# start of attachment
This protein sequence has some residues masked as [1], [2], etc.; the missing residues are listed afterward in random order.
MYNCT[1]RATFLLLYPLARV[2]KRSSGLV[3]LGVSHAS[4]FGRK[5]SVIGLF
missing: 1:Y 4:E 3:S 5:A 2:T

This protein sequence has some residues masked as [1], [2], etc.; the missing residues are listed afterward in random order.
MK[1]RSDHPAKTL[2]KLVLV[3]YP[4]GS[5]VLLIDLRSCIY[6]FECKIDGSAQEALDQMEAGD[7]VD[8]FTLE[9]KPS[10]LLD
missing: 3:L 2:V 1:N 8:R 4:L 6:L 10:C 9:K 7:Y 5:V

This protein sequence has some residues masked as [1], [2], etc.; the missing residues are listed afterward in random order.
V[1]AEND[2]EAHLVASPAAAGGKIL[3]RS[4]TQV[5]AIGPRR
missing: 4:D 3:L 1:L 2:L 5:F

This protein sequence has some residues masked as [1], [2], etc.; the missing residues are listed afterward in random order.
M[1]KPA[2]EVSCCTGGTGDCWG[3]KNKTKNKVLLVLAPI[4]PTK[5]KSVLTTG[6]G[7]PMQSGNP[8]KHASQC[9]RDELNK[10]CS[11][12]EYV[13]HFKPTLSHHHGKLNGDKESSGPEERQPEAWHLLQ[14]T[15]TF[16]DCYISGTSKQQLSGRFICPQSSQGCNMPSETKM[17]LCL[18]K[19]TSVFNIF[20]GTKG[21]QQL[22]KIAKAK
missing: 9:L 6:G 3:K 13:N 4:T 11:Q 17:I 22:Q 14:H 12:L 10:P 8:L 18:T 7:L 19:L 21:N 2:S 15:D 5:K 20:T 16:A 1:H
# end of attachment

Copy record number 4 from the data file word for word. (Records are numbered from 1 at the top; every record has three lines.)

This protein sequence has some residues masked as [1], [2], etc.; the missing residues are listed afterward in random order.
M[1]KPA[2]EVSCCTGGTGDCWG[3]KNKTKNKVLLVLAPI[4]PTK[5]KSVLTTG[6]G[7]PMQSGNP[8]KHASQC[9]RDELNK[10]CS[11][12]EYV[13]HFKPTLSHHHGKLNGDKESSGPEERQPEAWHLLQ[14]T[15]TF[16]DCYISGTSKQQLSGRFICPQSSQGCNMPSETKM[17]LCL[18]K[19]TSVFNIF[20]GTKG[21]QQL[22]KIAKAK
missing: 9:L 6:G 3:K 13:N 4:T 11:Q 17:I 22:Q 14:H 12:L 10:P 8:L 18:T 7:L 19:L 21:N 2:S 15:D 5:K 20:T 16:A 1:H